Energetic materials including aluminum and PTFE with different percentages of the carbon nanofiller were prepared. The energetic materials had an F/O ER of 1. Carbon nanotubes (CNTs) and graphene nanoplatelets (GNPs) were added to the energetic materials to determine the effect on electrical conductivity and ESD ignition sensitivity of the energetic material since there is a correlation between these properties. The carbon nanofiller included carbon nanotubes (CNTs), graphene nanoplatelets (GNPs), or combinations thereof. Multi-walled carbon nanotubes (CNTs) and graphene nanoparticles (GNPs) were used as the carbon nanofiller and were purchased from Alfa Aesar (Ward Hill, Mass.) and Graphene Supermarket (Calverton, N.Y.), respectively. As provided by the manufacturer, the CNTs had an outer diameter of 3 nm-20 nm, an inner diameter of 1 nm-3 nm, and a length of 0.1 μm-10 μm. As provided by the manufacturer, the GNPs were flakes having a thickness of 8 nm and a length of 0.15 μm-3.0 μm. Volumetric percentages of the CNTs ranged from 0.2% by volume to 2.0% by volume of the Al/PTFE energetic material. Volumetric percentages of the GNPs ranged from 0.5% by volume to 4.0% by volume of the Al/PTFE energetic material. The amount of CNTs and/or GNPs used for each corresponding volume percent of carbon nanofiller is shown in Table 1.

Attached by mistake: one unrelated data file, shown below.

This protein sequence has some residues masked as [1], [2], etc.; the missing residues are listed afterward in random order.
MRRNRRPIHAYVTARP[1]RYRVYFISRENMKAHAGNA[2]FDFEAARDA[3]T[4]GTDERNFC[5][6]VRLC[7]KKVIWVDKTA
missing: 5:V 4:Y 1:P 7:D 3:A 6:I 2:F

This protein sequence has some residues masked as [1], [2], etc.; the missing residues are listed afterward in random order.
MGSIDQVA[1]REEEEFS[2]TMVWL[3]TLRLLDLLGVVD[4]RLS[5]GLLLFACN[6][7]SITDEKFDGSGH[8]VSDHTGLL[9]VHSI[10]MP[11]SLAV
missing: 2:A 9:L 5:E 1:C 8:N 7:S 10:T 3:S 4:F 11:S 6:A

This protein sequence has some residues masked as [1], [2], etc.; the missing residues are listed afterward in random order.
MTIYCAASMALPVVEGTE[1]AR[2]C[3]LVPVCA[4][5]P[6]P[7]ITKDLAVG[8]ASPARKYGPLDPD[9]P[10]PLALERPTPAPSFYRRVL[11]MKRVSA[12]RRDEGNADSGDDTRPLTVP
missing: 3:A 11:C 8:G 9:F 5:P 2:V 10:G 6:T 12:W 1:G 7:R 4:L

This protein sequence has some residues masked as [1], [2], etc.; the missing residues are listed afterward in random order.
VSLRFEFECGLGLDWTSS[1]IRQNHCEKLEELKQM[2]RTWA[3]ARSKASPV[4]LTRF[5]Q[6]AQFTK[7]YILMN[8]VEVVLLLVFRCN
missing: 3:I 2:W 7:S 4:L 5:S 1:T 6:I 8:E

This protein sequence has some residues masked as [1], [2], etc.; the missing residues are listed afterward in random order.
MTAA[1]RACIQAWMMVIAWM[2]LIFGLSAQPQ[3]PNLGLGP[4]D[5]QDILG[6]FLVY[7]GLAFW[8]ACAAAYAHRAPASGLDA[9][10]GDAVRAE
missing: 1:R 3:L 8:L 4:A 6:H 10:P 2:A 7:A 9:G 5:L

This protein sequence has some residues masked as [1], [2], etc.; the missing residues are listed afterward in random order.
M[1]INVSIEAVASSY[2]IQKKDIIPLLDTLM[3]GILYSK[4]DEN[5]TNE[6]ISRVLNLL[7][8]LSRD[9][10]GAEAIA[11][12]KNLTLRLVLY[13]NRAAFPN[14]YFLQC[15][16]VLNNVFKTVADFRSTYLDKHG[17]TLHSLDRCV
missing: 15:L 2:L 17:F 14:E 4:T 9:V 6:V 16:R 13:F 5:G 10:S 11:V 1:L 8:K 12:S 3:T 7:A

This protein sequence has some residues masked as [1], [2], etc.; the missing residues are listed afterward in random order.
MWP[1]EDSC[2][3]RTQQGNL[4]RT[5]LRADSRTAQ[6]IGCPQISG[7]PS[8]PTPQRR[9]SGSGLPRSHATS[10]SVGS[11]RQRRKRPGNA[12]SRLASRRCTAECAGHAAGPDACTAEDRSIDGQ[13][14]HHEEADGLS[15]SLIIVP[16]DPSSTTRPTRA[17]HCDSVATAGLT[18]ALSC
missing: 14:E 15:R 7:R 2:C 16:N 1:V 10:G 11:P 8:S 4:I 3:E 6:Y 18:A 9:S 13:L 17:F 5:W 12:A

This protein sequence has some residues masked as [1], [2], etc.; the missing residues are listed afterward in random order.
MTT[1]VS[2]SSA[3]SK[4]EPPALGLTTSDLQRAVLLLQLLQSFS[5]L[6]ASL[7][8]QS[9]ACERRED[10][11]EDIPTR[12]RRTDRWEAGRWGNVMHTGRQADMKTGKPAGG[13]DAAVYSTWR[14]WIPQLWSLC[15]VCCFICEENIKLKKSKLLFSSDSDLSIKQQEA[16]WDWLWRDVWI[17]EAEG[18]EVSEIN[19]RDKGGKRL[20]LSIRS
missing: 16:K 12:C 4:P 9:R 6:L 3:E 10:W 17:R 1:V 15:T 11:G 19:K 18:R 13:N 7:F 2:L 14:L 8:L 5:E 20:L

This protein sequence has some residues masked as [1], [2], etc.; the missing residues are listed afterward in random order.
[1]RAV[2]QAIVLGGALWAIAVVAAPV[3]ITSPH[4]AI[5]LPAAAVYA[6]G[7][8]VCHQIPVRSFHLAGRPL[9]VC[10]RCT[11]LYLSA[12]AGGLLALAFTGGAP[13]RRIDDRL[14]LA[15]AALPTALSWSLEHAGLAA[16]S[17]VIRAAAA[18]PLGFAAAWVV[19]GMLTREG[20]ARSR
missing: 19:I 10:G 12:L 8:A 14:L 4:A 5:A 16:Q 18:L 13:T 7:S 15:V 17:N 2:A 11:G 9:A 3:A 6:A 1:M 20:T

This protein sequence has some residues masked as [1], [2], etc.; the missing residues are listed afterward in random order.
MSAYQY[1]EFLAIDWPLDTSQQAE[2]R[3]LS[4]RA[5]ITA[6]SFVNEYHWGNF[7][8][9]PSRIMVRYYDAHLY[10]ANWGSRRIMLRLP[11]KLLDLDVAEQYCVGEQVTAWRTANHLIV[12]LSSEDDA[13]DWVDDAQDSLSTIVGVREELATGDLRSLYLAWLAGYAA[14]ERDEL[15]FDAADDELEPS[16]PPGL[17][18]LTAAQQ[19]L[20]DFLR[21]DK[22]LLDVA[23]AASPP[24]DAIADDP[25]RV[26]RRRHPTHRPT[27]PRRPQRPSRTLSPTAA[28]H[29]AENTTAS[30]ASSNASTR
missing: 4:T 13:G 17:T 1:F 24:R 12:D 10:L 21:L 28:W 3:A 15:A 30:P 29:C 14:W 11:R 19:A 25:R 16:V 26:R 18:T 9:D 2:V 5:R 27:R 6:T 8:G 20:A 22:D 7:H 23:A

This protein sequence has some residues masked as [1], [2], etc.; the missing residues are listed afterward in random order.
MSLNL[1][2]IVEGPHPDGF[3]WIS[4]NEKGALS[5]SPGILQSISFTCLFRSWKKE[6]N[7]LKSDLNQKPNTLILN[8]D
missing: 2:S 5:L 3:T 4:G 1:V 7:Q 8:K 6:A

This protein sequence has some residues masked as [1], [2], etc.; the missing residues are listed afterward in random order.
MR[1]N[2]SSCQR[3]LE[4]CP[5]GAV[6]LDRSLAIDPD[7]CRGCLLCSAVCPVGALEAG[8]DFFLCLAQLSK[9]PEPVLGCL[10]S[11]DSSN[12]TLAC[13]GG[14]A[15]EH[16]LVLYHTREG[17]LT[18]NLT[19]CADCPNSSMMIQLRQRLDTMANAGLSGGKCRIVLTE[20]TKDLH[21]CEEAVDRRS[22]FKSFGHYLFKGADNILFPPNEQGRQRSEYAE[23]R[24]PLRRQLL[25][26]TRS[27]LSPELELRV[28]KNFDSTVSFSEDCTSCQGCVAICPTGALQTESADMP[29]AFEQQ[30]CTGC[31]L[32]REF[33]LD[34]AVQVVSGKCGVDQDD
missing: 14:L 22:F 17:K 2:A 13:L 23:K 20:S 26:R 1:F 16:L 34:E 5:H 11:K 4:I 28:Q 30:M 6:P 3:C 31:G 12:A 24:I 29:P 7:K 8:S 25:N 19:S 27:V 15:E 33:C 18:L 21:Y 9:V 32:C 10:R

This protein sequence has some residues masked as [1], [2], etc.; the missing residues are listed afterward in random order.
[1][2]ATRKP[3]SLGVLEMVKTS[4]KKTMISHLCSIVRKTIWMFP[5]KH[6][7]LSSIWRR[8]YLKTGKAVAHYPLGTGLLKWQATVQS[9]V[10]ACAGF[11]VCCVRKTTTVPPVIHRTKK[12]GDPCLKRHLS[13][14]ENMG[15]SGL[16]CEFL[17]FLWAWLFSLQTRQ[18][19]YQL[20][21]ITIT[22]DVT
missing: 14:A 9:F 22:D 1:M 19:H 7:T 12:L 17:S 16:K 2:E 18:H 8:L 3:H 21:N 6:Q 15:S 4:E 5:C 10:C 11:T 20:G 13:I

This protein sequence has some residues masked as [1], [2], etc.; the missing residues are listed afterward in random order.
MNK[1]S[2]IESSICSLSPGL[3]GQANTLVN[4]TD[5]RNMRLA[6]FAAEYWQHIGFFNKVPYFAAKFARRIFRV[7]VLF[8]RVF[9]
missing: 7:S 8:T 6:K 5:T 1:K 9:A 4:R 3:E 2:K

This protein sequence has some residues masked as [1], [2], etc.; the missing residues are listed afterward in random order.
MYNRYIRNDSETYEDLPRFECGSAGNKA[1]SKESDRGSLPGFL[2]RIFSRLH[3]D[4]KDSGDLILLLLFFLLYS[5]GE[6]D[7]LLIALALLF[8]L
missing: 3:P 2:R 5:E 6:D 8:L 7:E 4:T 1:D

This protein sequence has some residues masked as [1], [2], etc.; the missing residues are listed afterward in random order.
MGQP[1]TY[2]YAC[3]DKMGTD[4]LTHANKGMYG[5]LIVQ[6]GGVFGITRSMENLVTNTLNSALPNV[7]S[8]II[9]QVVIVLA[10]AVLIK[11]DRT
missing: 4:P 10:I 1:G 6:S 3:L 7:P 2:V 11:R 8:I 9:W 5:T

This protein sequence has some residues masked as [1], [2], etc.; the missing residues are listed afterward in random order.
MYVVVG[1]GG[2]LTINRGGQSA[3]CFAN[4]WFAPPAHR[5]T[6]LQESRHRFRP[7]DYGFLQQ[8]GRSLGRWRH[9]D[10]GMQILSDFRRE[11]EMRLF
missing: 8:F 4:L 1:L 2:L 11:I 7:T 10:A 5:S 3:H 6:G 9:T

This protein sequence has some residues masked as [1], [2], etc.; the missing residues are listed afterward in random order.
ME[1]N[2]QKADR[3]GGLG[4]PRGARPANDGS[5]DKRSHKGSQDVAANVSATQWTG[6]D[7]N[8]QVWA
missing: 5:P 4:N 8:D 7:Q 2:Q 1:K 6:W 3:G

TABLE 1 Volume Percent of Carbon Nanofiller CNT GNP GNP/CNT Vol. % Mass Vol. % Mass Ratio of Mass GNP Mass CNT Added (mg) Added (mg) GNP/CNT (mg) (mg) 0.2% 1.8 0.5% 5.6  0/100 0 17.9 0.5% 4.5 1.0% 11.2 20/80 4.5 14.3 1.0% 8.9 2.0% 22.4 40/60 8.9 10.7 2.0% 17.9 3.0% 33.5 60/40 13.4 7.2 4.0% 44.7 80/20 17.9 3.6 100/0  22.4 0

Aluminum (Al) powder with particle sizes of 3 μm-4.5 μm was used as the elemental fuel and polytetrafluoroethylene (PTFE) powder with an average particle diameter of 35 μm was used as the oxidizer. The aluminum and PTFE were purchased from Alfa Aesar (Ward Hill, Mass.). Although a control Al/PTFE energetic material lacking the carbon nanofiller was not ESD sensitive since the Al and PTFE used were μm sized, the carbon nanofiller was added to this baseline formulation to determine whether the energetic material became ESD sensitive as increasing percentages of the carbon nanofiller were present. By adding increasing percentages of the carbon nanofiller to the Al/PTFE energetic material, it was believed that the electrical conductivity of the energetic material would be effected, resulting in a corresponding effect in ESD sensitivity.

A stoichiometric equivalence ratio was prepared for each test based on the elemental fuel and oxidizer particles. Once proportioned, hexane was added to the Al and PTFE powders and sonicated. The Al/PTFE solution was then poured into a PYREX® dish to evaporate the hexane in a fume hood and leave behind the Al/PTFE. The carbon nanofiller was then added by different processes, as described below.